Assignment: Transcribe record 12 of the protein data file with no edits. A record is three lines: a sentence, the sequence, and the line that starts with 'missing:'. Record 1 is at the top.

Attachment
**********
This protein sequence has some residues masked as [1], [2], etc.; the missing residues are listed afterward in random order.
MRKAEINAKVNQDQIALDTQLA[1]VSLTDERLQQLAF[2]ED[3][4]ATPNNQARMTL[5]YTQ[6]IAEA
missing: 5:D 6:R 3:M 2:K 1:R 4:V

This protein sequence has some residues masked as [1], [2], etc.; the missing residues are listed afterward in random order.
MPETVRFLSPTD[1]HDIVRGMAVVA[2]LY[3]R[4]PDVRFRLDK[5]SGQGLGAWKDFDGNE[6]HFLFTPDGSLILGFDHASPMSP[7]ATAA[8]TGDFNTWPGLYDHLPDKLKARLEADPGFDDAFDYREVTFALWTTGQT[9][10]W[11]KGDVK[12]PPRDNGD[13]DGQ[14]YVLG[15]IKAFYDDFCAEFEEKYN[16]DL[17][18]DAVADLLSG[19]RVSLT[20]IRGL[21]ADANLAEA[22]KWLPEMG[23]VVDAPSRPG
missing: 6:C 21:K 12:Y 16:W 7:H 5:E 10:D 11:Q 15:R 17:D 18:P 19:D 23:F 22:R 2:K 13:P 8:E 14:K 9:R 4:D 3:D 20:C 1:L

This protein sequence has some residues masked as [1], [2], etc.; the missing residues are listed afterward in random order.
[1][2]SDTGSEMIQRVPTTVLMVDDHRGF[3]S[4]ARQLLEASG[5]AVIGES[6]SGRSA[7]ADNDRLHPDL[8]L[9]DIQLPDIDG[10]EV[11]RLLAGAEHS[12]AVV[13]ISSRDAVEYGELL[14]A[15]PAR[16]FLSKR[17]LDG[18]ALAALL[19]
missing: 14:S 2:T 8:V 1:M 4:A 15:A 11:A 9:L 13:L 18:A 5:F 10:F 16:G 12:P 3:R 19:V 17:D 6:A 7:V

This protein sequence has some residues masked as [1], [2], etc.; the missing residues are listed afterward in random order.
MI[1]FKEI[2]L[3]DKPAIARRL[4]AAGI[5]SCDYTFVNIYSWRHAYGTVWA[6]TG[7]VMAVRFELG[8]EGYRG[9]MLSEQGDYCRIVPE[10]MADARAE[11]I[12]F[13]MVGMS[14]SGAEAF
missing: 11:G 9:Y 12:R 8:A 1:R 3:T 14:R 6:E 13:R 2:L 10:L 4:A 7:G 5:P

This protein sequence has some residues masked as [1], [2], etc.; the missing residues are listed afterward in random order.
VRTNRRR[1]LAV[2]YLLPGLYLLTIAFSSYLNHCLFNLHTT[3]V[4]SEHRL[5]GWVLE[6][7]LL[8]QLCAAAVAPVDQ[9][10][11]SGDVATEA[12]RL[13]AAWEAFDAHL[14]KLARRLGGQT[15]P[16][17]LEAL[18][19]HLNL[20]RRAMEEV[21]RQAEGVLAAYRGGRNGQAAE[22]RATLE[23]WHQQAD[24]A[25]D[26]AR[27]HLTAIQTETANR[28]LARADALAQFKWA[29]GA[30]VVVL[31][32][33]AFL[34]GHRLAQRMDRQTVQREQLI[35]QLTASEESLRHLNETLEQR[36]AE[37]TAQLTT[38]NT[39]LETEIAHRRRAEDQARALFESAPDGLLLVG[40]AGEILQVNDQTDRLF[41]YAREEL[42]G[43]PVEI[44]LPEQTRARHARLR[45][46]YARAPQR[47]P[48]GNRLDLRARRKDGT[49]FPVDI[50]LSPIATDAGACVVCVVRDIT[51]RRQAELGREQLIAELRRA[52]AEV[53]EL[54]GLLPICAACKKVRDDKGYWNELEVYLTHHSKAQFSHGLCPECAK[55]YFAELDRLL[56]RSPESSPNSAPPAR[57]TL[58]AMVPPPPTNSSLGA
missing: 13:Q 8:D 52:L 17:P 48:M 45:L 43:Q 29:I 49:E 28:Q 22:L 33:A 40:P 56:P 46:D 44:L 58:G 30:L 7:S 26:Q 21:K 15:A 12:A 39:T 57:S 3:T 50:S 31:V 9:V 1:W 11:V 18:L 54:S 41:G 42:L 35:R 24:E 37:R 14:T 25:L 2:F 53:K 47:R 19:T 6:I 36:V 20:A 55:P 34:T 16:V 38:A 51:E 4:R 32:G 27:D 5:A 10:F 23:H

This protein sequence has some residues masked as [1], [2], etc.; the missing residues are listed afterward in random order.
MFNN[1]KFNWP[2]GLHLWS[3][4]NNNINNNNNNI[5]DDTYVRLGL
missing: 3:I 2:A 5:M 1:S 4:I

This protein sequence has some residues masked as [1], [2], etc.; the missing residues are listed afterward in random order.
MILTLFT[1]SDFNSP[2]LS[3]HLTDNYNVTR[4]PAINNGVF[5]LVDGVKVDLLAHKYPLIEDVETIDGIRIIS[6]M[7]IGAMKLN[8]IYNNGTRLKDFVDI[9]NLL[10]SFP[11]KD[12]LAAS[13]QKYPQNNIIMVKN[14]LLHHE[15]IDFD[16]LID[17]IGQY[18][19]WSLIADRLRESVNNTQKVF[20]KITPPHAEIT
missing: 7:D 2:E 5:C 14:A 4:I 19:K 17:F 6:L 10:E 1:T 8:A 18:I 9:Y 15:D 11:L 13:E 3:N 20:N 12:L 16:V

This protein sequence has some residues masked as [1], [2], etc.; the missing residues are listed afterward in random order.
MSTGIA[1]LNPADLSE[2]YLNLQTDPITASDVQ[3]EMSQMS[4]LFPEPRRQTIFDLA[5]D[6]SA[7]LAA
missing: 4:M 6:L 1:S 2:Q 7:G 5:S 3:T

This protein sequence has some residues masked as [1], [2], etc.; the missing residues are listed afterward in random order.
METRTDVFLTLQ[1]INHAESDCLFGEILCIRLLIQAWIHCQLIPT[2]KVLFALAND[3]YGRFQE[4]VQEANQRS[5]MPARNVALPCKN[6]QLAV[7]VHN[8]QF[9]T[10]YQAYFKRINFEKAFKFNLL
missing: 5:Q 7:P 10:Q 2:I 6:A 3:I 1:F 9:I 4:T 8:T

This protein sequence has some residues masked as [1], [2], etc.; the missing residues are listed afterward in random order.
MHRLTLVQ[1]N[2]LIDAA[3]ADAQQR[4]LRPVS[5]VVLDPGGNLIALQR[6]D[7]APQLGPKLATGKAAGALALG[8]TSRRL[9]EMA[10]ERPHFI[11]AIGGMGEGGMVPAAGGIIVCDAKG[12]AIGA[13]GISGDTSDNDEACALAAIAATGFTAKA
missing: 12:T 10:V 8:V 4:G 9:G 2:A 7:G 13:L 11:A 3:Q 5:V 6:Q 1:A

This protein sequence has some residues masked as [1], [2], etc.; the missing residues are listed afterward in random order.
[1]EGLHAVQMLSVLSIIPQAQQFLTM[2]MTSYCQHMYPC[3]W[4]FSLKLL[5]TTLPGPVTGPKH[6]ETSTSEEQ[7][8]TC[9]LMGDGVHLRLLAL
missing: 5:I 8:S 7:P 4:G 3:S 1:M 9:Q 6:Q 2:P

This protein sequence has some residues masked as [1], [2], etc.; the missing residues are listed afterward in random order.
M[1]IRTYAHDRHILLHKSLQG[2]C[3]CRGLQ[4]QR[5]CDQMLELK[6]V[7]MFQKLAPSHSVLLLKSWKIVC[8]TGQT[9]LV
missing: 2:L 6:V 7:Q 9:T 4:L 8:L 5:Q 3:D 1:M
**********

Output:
This protein sequence has some residues masked as [1], [2], etc.; the missing residues are listed afterward in random order.
M[1]IRTYAHDRHILLHKSLQG[2]C[3]CRGLQ[4]QR[5]CDQMLELK[6]V[7]MFQKLAPSHSVLLLKSWKIVC[8]TGQT[9]LV
missing: 2:L 6:V 7:Q 9:T 4:L 8:L 5:Q 3:D 1:M